German Finance Minister Wolfgang Schäuble, a seasoned stickler, is bidding farewell after eight years. Though anyone in the EU looking forward to a future of more debt may be cheering too soon, writes Bernd Riegert.
Remember that strict old teacher you had as a kid in school? The one who was always quick to catch your lazy mistakes? What a relief it was when you moved on to the next grade, or he or she finally retired. Looking back, though, you think of that teacher more fondly, valuing all you learned and the life lessons imparted through iron discipline.
Wolfgang Schäuble is that kind of teacher.
Austerity with a goal
For eight years, Germany's outgoing finance minister has instilled financial discipline, debt reduction and compliance in the European Union. He has "annoyed" his colleagues, as he himself admits. However, even Greek leaders now say that Schäuble did the right thing, albeit with some degree of pressure and obstinence. The EU members most in crisis were kept afloat with unprecedented bailouts. They were prodded to enact reforms that they would not have done on their own, and in the end it paid off. Only Greece continues to struggle, with its deep economic crisis, hampered government and strong resistance to necessary financial discipline.
Using an occasional gruff and brash approach, Wolfgang Schäuble has kept the eurozone together. He prevented it from becoming a complete liability. He did not accomplish this on his own – the Netherlands, Finland, the Baltic states, Slovakia, Austria and, for the most part, France and Italy, helped carry the financial rescue forward. Austerity is not Schäuble's invention, but reducing public spending was necessary to avoid collapse.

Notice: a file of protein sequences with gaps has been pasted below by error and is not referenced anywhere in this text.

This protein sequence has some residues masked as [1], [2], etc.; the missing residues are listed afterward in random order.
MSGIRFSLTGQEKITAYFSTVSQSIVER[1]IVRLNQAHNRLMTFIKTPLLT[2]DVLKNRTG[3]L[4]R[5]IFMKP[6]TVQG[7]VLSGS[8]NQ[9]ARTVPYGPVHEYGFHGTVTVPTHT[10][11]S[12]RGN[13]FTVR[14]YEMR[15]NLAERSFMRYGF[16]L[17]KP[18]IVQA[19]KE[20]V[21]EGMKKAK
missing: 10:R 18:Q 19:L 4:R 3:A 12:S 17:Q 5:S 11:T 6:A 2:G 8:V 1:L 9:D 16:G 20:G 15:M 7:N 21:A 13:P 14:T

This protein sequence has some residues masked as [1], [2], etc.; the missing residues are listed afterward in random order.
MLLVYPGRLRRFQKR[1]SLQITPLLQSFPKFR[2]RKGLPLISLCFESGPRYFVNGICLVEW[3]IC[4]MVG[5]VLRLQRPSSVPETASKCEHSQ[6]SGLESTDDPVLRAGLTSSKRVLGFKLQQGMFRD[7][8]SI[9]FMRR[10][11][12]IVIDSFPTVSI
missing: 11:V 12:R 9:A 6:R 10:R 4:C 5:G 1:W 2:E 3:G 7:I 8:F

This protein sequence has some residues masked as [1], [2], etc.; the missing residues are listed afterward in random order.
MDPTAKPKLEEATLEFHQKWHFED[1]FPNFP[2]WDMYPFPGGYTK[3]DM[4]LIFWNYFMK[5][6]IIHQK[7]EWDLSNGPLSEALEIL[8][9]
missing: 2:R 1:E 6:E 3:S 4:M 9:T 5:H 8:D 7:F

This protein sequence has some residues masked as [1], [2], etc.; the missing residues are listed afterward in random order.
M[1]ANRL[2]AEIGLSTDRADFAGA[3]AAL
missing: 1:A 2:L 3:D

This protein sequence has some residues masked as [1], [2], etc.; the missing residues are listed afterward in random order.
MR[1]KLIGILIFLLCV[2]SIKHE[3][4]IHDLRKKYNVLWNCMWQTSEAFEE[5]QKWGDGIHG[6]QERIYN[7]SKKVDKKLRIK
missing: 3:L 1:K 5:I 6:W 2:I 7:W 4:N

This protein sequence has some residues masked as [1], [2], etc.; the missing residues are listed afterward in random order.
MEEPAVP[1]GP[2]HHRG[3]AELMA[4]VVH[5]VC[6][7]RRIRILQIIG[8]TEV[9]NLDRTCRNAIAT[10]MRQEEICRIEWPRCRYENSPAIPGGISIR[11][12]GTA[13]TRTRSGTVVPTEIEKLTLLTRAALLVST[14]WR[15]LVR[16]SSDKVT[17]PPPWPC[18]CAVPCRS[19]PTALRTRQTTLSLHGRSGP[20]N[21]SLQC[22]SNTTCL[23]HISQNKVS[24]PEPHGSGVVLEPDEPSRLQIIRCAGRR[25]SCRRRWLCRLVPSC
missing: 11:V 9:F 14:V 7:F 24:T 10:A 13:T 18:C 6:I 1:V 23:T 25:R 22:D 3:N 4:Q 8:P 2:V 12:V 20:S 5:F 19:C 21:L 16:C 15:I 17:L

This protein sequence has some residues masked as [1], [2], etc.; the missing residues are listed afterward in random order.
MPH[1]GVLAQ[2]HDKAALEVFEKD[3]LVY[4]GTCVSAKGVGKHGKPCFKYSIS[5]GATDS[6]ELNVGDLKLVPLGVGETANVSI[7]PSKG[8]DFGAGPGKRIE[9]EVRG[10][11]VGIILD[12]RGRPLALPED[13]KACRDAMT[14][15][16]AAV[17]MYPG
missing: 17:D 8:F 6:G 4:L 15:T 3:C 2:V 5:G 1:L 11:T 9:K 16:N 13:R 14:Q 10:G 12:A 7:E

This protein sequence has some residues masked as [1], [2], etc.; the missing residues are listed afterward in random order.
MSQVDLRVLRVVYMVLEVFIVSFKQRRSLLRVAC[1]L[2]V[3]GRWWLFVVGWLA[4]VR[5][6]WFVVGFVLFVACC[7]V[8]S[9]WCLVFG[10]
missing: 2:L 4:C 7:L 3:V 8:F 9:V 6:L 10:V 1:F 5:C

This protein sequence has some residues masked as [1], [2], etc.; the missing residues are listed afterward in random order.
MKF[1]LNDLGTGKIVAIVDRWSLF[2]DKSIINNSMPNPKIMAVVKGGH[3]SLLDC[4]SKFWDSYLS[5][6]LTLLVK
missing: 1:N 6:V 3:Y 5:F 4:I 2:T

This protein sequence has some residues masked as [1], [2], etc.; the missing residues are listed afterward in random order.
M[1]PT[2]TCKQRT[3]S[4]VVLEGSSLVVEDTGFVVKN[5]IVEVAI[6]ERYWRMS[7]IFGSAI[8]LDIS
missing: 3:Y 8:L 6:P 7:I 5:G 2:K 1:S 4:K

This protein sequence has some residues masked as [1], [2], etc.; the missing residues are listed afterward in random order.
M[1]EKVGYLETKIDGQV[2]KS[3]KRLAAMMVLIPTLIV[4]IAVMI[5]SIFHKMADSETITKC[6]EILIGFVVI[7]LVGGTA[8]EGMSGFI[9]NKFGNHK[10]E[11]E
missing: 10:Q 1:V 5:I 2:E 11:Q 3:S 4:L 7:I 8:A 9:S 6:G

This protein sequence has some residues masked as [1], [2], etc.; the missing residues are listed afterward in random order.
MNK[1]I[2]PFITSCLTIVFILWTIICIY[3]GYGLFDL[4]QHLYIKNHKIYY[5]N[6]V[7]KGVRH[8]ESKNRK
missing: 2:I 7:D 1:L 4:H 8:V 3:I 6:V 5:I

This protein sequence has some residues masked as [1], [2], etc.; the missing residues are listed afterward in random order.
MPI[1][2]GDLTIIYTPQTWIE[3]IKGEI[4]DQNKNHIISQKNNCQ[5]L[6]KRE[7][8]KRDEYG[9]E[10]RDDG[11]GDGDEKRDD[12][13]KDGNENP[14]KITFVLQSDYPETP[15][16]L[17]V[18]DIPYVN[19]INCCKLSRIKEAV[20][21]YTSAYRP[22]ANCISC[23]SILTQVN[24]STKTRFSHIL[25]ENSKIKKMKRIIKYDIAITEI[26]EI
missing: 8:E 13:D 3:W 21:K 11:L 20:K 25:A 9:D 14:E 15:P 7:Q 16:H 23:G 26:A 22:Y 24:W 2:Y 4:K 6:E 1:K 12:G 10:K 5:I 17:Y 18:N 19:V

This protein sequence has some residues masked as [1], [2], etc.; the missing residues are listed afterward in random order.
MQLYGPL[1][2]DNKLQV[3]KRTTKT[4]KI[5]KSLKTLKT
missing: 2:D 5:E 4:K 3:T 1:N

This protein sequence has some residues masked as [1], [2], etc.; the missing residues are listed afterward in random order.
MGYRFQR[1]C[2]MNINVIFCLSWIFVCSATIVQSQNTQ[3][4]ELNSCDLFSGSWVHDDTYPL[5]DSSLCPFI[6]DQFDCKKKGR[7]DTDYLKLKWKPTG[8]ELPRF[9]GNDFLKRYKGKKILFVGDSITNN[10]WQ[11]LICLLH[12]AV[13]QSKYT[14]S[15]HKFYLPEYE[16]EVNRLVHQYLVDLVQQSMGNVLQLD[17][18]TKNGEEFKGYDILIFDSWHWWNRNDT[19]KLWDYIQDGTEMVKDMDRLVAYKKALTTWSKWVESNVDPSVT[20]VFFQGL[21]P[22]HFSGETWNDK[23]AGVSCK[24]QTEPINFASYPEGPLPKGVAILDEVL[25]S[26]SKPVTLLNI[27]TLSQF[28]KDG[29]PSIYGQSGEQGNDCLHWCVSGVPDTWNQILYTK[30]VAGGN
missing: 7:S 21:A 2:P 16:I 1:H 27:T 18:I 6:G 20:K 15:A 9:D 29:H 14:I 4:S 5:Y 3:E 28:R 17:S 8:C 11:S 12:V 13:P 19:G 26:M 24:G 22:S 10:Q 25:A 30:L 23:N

Perhaps some finance ministers from southern EU states may be breathing a sigh of relief now that Schäuble, at 75, is stepping down and is set to become Bundestag president. However, in retrospect they will see that Schäuble's policy style has also been a great help to many. He was not afraid to take the risk of threatening Greece with expulsion from the EU to bring its chaotic government to attention. It is irrelevant to Schäuble what others think of him and the picture they may paint. He was guided by his own rules and principles.
Schäuble was decisive in the fight against tax havens and was a proponent of a sensible banking union that doesn't lead to communitarization. Until the very end, he has warned that the financial crisis, the debt crisis and the euro crisis are not over, but that we are in the middle of the clean-up phase and cannot ease up now. That is his message. Preventing new debt and balanced finances are his legacy. A state not at risk of collapsing under the weight of its debt is the wisest of economic policy.
What would Schäuble do?
Despite all his accolades, the eurozone's taskmaster is, of course, not irreplaceable. He may be gone, but more important are the policies Germany's new government wants to carry out in Brussels. Even without Schäuble, this will not be the spending spree populists in Italy and Greece sometimes call for. The new finance minister, who will likely be from the liberal Free Democrats (FDP), will maintain Schäuble's course. German taxpayers will accept no less.
The next crisis will present a true test. Schäuble warned of burst bubbles built on speculation and new financial crises. The eurozone will have to tackle the next crisis without him. It may leave some asking: What would Schäuble do?